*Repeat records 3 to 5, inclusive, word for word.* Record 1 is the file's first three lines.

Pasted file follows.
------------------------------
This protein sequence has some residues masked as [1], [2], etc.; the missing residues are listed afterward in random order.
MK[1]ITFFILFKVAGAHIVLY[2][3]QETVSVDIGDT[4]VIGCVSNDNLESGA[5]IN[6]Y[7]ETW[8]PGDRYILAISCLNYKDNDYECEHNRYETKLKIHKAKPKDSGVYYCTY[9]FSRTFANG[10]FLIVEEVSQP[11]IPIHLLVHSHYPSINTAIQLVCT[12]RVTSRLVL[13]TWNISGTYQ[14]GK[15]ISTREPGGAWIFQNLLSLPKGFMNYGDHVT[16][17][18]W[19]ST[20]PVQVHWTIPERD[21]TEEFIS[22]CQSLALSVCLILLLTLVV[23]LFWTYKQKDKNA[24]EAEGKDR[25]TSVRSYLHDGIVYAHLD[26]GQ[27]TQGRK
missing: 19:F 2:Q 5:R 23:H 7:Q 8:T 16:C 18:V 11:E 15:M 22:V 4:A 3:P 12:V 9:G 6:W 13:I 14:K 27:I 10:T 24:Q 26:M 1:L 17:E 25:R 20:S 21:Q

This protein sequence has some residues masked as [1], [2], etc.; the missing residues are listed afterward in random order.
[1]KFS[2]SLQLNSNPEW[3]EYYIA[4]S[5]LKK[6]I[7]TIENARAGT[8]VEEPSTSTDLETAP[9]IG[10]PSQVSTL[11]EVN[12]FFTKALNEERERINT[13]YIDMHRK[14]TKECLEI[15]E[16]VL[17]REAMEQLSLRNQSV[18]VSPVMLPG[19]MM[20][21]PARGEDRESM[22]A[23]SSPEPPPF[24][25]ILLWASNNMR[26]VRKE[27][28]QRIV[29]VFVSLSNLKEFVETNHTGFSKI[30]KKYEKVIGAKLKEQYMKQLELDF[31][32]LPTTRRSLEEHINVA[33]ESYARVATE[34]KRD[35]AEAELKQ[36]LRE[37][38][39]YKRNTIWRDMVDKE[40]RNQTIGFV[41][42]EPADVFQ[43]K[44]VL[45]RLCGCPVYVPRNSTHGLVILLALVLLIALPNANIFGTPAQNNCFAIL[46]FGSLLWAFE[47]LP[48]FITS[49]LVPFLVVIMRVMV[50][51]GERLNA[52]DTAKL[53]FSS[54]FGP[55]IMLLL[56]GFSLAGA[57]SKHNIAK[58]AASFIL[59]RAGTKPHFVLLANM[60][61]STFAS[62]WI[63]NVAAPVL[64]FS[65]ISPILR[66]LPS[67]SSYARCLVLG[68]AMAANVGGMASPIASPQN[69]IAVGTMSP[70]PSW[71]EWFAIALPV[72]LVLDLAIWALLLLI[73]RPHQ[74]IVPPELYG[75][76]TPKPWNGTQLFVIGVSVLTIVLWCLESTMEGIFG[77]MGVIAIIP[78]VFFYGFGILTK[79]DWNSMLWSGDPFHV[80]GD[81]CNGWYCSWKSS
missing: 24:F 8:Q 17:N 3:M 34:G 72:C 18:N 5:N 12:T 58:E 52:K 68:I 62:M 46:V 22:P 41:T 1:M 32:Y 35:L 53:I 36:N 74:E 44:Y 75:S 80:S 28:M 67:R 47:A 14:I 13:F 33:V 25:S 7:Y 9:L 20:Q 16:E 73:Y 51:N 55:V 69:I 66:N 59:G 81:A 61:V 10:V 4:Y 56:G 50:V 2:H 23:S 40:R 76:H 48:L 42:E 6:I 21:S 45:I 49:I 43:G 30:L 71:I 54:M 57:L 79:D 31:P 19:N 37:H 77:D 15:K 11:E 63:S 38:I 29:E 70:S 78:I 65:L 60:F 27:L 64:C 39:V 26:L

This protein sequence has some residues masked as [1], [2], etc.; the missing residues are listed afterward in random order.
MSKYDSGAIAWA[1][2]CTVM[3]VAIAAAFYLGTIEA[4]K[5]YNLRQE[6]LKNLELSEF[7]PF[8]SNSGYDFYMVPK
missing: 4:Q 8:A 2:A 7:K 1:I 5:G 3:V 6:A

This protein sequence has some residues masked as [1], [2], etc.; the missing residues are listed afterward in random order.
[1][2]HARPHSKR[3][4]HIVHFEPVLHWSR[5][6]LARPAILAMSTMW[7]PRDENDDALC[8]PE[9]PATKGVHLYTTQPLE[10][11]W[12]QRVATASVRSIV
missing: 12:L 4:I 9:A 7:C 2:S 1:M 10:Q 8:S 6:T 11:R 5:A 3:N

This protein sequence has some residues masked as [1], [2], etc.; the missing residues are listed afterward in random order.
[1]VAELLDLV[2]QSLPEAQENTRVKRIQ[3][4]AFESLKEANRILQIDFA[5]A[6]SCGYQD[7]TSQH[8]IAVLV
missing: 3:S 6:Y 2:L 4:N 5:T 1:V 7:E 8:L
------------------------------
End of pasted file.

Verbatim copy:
This protein sequence has some residues masked as [1], [2], etc.; the missing residues are listed afterward in random order.
MSKYDSGAIAWA[1][2]CTVM[3]VAIAAAFYLGTIEA[4]K[5]YNLRQE[6]LKNLELSEF[7]PF[8]SNSGYDFYMVPK
missing: 4:Q 8:A 2:A 7:K 1:I 5:G 3:V 6:A

This protein sequence has some residues masked as [1], [2], etc.; the missing residues are listed afterward in random order.
[1][2]HARPHSKR[3][4]HIVHFEPVLHWSR[5][6]LARPAILAMSTMW[7]PRDENDDALC[8]PE[9]PATKGVHLYTTQPLE[10][11]W[12]QRVATASVRSIV
missing: 12:L 4:I 9:A 7:C 2:S 1:M 10:Q 8:S 6:T 11:R 5:A 3:N

This protein sequence has some residues masked as [1], [2], etc.; the missing residues are listed afterward in random order.
[1]VAELLDLV[2]QSLPEAQENTRVKRIQ[3][4]AFESLKEANRILQIDFA[5]A[6]SCGYQD[7]TSQH[8]IAVLV
missing: 3:S 6:Y 2:L 4:N 5:T 1:V 7:E 8:L